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Amyloid fibrils as dispersing agents for oligothiophenes: control of photophysical properties through nanoscale templating and flow induced fibril alignment
Linköping University, Department of Physics, Chemistry and Biology, Biomolecular and Organic Electronics. Linköping University, The Institute of Technology.
Chalmers, Sweden.
Chalmers, Sweden .
Linköping University, Department of Physics, Chemistry and Biology, Biomolecular and Organic Electronics. Linköping University, The Institute of Technology.
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2014 (English)In: Journal of Materials Chemistry C, ISSN 2050-7526, Vol. 2, no 37, 7811-7822 p.Article in journal (Refereed) Published
Abstract [en]

Herein we report that protein fibrils formed from aggregated proteins, so called amyloid fibrils, serve as an excellent dispersing agent for hydrophobic oligothiophenes such as alpha-sexithiophene (6T). Furthermore, the protein fibrils are capable of orienting 6T along the fibril long axis, as demonstrated by flow-aligned linear dichroism spectroscopy and polarized fluorescence microscopy. The materials are prepared by solid state mixing of 6T with a protein capable of self-assembly. This results in a water soluble composite material that upon heating in aqueous acid undergoes self-assembly into protein fibrils non-covalently functionalized with 6T, with a typical diameter of 5-10 nm and lengths in the micrometre range. The resulting aqueous fibril dispersions are a readily available source of oligothiophenes that can be processed from aqueous solvent, and we demonstrate the fabrication of macroscopic structures consisting of aligned 6T functionalized protein fibrils. Due to the fibril induced ordering of 6T these structures exhibit polarized light emission.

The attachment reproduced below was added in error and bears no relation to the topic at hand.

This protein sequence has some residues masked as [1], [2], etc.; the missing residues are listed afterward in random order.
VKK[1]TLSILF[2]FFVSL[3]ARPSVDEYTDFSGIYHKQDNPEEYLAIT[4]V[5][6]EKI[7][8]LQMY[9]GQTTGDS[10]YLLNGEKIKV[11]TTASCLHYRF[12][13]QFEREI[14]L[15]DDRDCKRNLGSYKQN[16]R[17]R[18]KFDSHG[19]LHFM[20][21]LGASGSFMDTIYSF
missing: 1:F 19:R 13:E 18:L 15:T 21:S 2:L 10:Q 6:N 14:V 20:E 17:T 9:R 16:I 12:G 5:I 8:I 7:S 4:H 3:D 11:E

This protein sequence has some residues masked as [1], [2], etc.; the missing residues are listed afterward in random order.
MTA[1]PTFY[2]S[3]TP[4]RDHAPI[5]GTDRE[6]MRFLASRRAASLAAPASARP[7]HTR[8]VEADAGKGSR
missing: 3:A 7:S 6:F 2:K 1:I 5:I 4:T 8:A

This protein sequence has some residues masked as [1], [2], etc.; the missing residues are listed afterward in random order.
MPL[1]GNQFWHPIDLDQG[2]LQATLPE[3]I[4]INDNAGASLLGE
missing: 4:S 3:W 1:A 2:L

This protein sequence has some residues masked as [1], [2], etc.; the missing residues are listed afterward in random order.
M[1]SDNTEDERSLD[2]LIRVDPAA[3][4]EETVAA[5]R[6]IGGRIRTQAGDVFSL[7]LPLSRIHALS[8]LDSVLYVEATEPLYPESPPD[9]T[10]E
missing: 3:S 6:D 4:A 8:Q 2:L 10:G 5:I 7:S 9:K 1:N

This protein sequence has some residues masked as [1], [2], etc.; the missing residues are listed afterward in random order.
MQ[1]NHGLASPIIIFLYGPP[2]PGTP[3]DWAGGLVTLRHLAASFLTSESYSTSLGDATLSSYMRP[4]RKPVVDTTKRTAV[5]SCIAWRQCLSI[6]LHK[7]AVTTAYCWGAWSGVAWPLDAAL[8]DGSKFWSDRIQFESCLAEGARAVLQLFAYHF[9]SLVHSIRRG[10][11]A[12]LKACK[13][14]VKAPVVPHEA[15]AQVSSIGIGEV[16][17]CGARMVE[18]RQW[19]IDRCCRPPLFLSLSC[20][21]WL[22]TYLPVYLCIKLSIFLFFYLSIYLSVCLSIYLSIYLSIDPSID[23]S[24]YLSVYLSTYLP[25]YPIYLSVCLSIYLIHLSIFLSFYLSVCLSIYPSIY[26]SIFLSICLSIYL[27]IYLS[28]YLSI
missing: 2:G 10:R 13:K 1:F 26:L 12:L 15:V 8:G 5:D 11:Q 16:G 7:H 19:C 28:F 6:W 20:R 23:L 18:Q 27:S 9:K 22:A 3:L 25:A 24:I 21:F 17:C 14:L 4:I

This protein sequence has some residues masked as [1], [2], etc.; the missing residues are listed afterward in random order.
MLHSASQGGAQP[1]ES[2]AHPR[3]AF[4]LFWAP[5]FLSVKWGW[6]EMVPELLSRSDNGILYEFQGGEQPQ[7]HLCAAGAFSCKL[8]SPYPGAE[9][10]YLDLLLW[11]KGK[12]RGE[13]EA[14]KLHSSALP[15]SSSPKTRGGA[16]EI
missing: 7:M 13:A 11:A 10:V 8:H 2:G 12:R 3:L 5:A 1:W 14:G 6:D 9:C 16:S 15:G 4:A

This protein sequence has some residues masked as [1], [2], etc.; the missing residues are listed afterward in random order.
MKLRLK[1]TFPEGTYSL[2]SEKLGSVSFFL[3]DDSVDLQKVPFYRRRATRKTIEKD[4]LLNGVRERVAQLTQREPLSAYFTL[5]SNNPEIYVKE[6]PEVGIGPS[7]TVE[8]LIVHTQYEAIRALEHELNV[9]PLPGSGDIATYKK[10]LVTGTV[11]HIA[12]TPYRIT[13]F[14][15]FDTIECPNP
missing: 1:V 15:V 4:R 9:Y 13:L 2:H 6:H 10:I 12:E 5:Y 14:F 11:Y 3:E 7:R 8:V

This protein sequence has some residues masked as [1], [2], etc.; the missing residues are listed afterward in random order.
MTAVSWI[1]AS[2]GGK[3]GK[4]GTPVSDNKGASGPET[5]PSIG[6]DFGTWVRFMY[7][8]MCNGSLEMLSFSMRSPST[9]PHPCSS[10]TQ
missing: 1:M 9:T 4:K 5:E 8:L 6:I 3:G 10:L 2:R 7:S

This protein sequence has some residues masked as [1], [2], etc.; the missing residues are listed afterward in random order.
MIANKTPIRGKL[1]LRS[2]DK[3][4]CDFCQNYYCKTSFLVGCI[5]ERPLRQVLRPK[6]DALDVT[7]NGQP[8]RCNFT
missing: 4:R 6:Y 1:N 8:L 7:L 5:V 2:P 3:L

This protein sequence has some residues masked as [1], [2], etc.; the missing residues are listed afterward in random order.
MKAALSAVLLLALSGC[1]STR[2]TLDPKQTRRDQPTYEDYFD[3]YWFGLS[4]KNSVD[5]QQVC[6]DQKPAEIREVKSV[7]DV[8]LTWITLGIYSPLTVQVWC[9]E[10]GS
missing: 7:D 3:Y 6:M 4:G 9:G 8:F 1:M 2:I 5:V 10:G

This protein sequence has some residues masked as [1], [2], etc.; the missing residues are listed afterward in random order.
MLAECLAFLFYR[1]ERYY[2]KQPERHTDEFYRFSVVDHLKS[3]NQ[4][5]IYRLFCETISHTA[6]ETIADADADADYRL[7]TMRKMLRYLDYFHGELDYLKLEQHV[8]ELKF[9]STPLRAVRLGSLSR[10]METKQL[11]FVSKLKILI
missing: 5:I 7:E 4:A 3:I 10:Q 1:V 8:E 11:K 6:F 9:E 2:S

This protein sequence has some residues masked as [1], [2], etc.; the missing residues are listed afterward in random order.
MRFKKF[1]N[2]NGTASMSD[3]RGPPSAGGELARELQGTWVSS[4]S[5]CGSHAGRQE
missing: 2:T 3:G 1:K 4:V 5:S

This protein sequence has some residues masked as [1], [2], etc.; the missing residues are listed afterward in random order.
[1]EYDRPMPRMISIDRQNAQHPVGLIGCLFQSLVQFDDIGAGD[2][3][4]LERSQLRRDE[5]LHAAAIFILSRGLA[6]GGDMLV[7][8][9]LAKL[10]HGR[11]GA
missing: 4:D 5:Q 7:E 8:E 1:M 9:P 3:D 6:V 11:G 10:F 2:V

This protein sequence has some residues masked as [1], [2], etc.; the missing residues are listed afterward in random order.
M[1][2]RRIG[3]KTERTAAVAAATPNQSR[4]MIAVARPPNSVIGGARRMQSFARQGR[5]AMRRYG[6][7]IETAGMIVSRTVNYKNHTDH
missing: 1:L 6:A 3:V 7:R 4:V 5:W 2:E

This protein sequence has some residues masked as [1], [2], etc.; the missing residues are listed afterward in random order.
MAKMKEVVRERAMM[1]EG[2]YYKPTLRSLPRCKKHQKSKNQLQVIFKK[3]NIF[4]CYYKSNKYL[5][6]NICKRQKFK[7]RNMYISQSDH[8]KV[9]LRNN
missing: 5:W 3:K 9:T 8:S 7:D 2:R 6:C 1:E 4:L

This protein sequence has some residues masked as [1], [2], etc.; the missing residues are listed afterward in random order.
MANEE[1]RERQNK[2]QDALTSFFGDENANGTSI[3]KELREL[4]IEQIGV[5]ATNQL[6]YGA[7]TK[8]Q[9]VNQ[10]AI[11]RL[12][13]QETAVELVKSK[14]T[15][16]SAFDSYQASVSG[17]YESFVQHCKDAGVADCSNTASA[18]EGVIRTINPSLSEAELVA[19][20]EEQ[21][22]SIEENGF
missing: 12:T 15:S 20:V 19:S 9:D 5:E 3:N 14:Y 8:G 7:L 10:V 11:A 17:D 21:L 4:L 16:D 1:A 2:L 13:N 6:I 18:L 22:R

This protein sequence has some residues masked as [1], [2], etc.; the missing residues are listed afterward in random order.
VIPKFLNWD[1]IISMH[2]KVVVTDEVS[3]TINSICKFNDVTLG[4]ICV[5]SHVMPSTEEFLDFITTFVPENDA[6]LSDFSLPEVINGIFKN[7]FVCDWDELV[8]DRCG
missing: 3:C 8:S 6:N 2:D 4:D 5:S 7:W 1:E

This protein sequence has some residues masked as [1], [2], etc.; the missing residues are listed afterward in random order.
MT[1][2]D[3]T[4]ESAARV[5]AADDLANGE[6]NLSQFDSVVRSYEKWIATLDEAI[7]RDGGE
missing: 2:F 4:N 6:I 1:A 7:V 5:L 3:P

Place, publisher, year, edition, pages
Royal Society of Chemistry , 2014. Vol. 2, no 37, 7811-7822 p.
National Category
Biological Sciences
URN: urn:nbn:se:liu:diva-111311DOI: 10.1039/c4tc00692eISI: 000341458000013OAI: diva2:755254

Funding Agencies|Swedish Research Council [20114324]; Swedish Strategic Research Foundation (SSF); Knut and Alice Wallenberg foundation through a Wallenberg Scholar grant; Chalmers Area of Advance in Nanoscience and Nanotechnology; Swedish Government Strategic Research Area in Materials Science on Functional Materials at Linkoping University (Faculty Grant SFO-Mat-LiU) [2009-00971]

Available from: 2014-10-14 Created: 2014-10-14 Last updated: 2015-09-02
In thesis
1. Preparation and Application of Functionalized Protein Fibrils
Open this publication in new window or tab >>Preparation and Application of Functionalized Protein Fibrils
2015 (English)Doctoral thesis, comprehensive summary (Other academic)
Abstract [en]